PEDIATRIC RETINAL DISEASES
INTRODUCTION: WHAT IS THE RETINA?
In many ways the eye is like a camera. The light passes through the transparent lens to display an image in back wall of the eye. This wall, called the retina, is an thin layer of tissue filled with many different types of cells. The most commonly known cells are the light-sensitive cells called rods and cones. The cones are responsible for detailed color vision, while the rods allow you to see shades of gray.
After the activation of the nerve and light-sensitive cells, the information is then sent in form of electrical signal to the brain through the optic nerve, i.e. the collection of all the nerve fibers from the retina. After the signals are received in the back part of the brain (the occipital lobe), the brain processes the information and gives us the ability to perceive the world around us through the sense of eyesight.
The eye is of course a very complex organ and understandably any changes to the retina tissue or supporting tissue and cells, such as the blood vessels that provide nourishment, are vulnerable to changes. Although retinal diseases wary widely, most will over time cause visual impairment. Some of the most common retinal diseases and conditions include:
Inherited retinal disease
Although the majority of retinal disease occurs in adulthood, there is a number of disease processes that affect children, even from the first days of their life. Some of the most common of these diseases are Retinopathy of prematurity (ROP), Coats disease and Familial Exudative Vitreoretinopathy (FEVR).
Read more below to learn more about pediatric retinal diseases.
Coats is a rare progressive eye disorder that is characterized by abnormal blood vessel in the outer part of the retina. The affliction causes the small blood vessels to leak fluid or blood under, inside or above the retina. As the fluid builds up, the retina swells until it finally detaches from the wall of the eye. Left untreated, the retinal detachment results in loss of vision and eventually blindness.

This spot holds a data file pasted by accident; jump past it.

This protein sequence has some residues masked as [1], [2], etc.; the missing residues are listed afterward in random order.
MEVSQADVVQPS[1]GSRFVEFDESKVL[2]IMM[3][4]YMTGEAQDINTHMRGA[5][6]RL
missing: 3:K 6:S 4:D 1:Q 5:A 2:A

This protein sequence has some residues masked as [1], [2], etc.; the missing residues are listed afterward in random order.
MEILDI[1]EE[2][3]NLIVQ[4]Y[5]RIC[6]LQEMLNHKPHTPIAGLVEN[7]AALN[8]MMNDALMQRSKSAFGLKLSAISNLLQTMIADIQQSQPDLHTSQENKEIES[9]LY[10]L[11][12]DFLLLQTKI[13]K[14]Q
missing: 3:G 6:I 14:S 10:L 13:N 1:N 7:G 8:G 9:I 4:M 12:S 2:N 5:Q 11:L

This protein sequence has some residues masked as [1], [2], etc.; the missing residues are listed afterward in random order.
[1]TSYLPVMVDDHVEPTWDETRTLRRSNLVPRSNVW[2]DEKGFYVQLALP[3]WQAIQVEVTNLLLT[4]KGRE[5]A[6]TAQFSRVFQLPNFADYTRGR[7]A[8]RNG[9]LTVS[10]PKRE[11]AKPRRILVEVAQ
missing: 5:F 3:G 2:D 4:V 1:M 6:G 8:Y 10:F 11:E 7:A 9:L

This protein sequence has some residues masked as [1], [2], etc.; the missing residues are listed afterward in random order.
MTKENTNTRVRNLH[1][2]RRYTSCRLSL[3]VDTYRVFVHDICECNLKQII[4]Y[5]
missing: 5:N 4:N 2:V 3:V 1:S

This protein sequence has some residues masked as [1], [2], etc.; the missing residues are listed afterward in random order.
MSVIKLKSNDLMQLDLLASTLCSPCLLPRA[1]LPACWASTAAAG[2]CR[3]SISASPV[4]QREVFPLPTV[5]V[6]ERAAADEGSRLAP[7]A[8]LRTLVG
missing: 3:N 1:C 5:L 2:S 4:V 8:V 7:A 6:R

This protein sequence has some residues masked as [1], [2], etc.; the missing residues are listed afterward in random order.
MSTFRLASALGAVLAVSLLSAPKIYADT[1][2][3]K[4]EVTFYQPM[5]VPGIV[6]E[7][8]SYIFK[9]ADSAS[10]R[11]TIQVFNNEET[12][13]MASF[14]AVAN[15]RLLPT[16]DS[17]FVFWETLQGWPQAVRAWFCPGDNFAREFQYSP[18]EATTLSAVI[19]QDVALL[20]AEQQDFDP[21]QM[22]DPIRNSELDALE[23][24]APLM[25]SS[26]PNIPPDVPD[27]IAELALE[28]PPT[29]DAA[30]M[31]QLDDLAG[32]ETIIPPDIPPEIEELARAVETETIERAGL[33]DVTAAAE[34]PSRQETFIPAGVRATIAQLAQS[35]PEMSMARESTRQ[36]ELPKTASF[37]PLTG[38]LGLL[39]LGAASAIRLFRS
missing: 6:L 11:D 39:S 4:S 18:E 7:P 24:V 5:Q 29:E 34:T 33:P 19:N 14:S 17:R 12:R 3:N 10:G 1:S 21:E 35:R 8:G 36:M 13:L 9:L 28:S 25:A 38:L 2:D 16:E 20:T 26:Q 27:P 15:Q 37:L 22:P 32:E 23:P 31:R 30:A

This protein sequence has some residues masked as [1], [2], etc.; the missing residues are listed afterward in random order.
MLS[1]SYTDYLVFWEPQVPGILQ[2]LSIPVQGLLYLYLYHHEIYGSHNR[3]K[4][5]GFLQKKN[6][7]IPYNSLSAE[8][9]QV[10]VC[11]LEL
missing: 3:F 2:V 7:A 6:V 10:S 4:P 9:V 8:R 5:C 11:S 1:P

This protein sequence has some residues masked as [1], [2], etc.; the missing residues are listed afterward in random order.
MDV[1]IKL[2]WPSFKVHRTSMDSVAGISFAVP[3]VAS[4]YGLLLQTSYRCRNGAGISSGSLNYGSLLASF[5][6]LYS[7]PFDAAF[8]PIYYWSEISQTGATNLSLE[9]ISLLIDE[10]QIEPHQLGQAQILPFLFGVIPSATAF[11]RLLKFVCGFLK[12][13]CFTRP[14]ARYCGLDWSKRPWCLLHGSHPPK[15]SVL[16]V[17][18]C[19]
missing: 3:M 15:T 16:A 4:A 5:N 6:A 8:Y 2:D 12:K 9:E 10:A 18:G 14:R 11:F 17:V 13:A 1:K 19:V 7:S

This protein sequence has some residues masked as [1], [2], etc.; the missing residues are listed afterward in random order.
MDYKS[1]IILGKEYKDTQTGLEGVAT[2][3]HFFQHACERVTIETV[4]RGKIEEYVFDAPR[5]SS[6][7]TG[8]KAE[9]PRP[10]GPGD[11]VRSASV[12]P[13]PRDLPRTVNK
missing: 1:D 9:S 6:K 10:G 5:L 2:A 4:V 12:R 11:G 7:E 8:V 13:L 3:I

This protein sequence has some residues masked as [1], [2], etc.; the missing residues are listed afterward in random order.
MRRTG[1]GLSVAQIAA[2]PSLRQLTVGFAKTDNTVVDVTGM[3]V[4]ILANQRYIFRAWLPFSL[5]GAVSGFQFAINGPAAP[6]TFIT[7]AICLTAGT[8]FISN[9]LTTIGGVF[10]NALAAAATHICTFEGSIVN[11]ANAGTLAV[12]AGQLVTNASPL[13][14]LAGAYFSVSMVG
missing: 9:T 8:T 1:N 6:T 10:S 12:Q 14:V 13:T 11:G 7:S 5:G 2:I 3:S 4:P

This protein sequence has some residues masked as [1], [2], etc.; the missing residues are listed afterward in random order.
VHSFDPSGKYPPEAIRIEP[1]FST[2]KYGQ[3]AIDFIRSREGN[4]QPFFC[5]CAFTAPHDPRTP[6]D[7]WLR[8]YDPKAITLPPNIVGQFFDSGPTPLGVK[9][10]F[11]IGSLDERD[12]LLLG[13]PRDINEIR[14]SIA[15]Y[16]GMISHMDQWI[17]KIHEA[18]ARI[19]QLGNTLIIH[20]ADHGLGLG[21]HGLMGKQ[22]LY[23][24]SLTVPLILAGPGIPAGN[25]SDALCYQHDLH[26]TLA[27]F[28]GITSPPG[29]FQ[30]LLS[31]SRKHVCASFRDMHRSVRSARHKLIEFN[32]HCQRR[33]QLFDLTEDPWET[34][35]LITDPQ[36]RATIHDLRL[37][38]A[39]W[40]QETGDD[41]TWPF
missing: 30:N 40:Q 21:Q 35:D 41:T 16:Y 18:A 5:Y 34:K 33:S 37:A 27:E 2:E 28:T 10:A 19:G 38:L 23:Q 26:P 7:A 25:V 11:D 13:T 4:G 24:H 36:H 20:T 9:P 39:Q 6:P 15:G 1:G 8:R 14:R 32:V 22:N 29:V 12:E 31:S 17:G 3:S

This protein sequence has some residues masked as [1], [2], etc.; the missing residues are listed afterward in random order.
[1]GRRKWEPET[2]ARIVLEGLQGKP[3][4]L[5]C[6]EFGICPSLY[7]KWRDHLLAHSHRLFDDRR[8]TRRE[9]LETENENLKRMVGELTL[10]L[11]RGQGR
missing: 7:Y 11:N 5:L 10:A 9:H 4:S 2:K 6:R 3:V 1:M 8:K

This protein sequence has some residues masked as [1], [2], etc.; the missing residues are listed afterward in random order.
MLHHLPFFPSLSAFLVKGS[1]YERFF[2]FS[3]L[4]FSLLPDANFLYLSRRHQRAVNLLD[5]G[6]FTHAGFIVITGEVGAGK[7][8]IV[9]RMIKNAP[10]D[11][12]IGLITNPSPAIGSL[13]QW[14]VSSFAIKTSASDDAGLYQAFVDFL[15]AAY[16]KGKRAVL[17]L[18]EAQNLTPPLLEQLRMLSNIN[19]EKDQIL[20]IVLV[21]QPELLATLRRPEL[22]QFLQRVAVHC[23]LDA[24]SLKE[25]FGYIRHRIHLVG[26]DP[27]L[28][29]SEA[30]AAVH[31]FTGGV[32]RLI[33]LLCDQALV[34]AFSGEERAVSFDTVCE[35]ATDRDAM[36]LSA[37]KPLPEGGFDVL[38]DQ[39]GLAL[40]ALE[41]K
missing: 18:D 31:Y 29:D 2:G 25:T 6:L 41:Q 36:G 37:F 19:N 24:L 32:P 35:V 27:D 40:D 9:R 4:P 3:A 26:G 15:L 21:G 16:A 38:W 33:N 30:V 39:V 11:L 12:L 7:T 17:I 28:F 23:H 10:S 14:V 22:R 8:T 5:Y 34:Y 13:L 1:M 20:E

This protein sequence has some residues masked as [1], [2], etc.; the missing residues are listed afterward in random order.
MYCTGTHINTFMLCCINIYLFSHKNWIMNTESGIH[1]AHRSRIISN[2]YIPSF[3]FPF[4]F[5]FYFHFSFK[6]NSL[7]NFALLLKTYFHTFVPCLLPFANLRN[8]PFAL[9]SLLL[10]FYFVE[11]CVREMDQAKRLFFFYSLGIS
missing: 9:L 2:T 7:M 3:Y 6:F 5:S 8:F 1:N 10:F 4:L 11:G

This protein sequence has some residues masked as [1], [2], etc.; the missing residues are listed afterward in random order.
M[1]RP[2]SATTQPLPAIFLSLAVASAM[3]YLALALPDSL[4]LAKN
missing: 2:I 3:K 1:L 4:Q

It is a disease that affects mostly young males (by a male:female ratio of 3:1). Most are diagnosed between the ages of 4 to 6 years, although up to a third are diagnosed after the age of 30 when symptoms start. Per date, the exact cause of Coats disease remains unknown, with some genes implicated in selected cases.
Coats disease can be divided into 5 stages of disease progression. In general, the earlier the disease is diagnosed and the correct treatment initiated, the better the outcome will be. Regular check-ups and treatments by an expert in pediatric retina will help maintain good vision.
Coats disease when not treated can cause severe complications, such as cataract (clouding of the lens) and intractable glaucoma (elevated eye pressure), and can end up in some cases in a blind and painful eye that needs to be removed.
Symptoms of Coats disease include in younger children:
Abnormal white or yellow light reflected from the pupils (often spotted in pictures taken with flash – “leukocoria”)
Strabismus (misalignment of the eyes - usually with an outward crossing eye)
Decreased or blurry vision
Redness or eye pain
Older children or adults can also notice:
Decreased depth perception
Loss of peripheral vision
Seeing floaters, spots or “flies”
Trouble seeing at night
Change in the color of the iris
How is it diagnosed?
To check the health of the retina (the back-segment of the eye) and look for any changes to the blood vessels, the retinal specialist will perform a dilated eye exam using drops that widen the pupil. The doctor will also check the rest of the eye to control for other eye conditions. The doctor might also use other non-invasive imaging techniques such as ultrasound of the eye and optical coherence tomography (OCT). Based on the results the doctor can assess which stage the disease is at and administer the appropriate treatment. In case of children that cannot be fully examined at the office, an examination under anesthesia (EUA) will be proposed.
Treatment can include:
Laser treatment (aimed at constricting the abnormal blood vessels and stopping fluid leaks) – the mainstay of treatment for Coats disease
Anti-VEGF injection therapy (anti-vascular endothelial growth factor medication given by direct injection to the eye to reduce fluid leaks) – an adjunct to laser treatment
Surgery (to remove excessive fluid detaching the retina, as well as scar tissue preventing the retina from reattaching to the eye wall)
Glasses and eye patches (in the pediatric age group in order to treat amblyopia/lazy eye)